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Bella the Ball 360
09-06-2003, 06:47 AM
I had seen a show like 20/20 do a piece on saftey at the theme parks and a few years back. It stuck out in my mind that WDW and Dl policed itself as far as saftey was concerned. For some reason they were not subject to state inspections. I am pretty sure that is what I remember. Does anyone else remember this piece??

It has always stuck out in my mind and there has been this tiny little nagging that what if they decided to skimp on saftey along with everything else. I am not saying that this is the case with this accident but the nagging is not going away.

Go to Snopes.com and check out "No one ever dies on Disney property".

Bella the Ball 360
09-06-2003, 06:48 AM
Should read WDW and DL policed themselves...

C.Ann
09-07-2003, 11:58 AM
Originally posted by Bella the Ball 360
I had seen a show like 20/20 do a piece on saftey at the theme parks and a few years back. It stuck out in my mind that WDW and Dl policed itself as far as saftey was concerned. For some reason they were not subject to state inspections. I am pretty sure that is what I remember. Does anyone else remember this piece??


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I think this may be what you were remembering...

www.msnbc.com/news/602899.asp?pne=msn&cp1=1

Another Voice
09-07-2003, 12:30 PM
"It has always stuck out in my mind and there has been this tiny little nagging that what if they decided to skimp on saftey along with everything else. "

The size of the Disneyland Resort maintenance department (both budget and manpower) that covers Disneyland, California Adventure, three hotels and Downtown Disney is "rumored" to be smaller now than the maintenance department that just handeled Disneyland in 1993.

After the accident on 'Roger Rabbit', the California legistlature finally passed regulations making theme park safety subject to state law. This was after years of delay caused by Disney lobbying.

Since the law came into effect Disney has been trying to pass federal laws to strip the states of their power to regulate the industry and to substitute much weaker laws in place of state or local ordinances.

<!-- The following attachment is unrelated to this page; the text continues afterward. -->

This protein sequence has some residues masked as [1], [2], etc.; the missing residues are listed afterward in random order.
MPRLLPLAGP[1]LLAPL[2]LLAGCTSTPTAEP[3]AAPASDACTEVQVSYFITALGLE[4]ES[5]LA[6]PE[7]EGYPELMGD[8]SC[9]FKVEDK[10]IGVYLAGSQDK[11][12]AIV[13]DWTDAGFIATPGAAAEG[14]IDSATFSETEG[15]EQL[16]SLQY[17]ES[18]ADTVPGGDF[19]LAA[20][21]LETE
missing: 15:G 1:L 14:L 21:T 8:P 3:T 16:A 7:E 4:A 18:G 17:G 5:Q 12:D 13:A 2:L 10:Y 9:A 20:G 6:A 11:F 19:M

Florida, at this point, does not regulate maintenance.

wdwguide
09-07-2003, 12:39 PM
Originally posted by Another Voice


Florida, at this point, does not regulate maintenance.

Nor will they ever unless something really serious happens. This state is run on (and by) Mickey Mouse... Just look at the Reedy Creek Improvement district... they didn't keep much of the promises they made to push it through the legislature, but nobody ever said anything about it because central Florida and Orlando was for the longest time (and to a large degree still is) dependent on the income Disney generates.

Bella the Ball 360
09-07-2003, 12:57 PM
Thanks Safteymom I think that was exactly the program to which I was referring, it does answer my question. I think that everyone should read this article before we are confident that saftey is what we assume it to be.

mitros
09-07-2003, 01:20 PM
Apparently, the state is run by any large company that has a PAC working on the state legislature and governor. A recent good example is how the phone companies forcefully lobbied the legislatures to pass the phone bill increase, and the ink was not even dry on the bill and the phone companies are already asking for a substantial rate increase! Who the h e double hockey sticks is kiding who? The state takes us all for imbeciles, doing something so brazen right under our stupid noses! :mad:

Bella the Ball 360
09-07-2003, 02:27 PM
AGain sorry C.Ann mixed you up with another post I was reading. SO Thanks C.ANN for the article.

HB2K
09-07-2003, 05:42 PM
That is probably the most negative, sarcastic piece of literature ever written. How that author can blame Disney, or any park for that matter for guest error, which is the main cause of most of those incidents, is beyond me. If he doesn't like Disney, he should just say so.
Go shake your snowglobe.

C.Ann
09-08-2003, 01:29 PM
Originally posted by thedscoop
Both of these statements are factually incorrect.

Disney, along with IAAPA in general, is opposing Congressman Markey's attempt to move fixed-site amusement park safety regulation from state jurisdiction to the jurisdiction of the Consumer Product Safety Commission.

Also, the Florida Department of Agriculture does regulate fixed-site amusement parks. For parks over a set number of employees (such as Universal and Disney), that department has a legal document which still requires state regulation of certain types of accidents and sets out certain maintenance requirements.
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Is this a recent development? And if so, does it require the reporting of all accidents (non-fatal as well as fatal) and can the general public gain access to that info?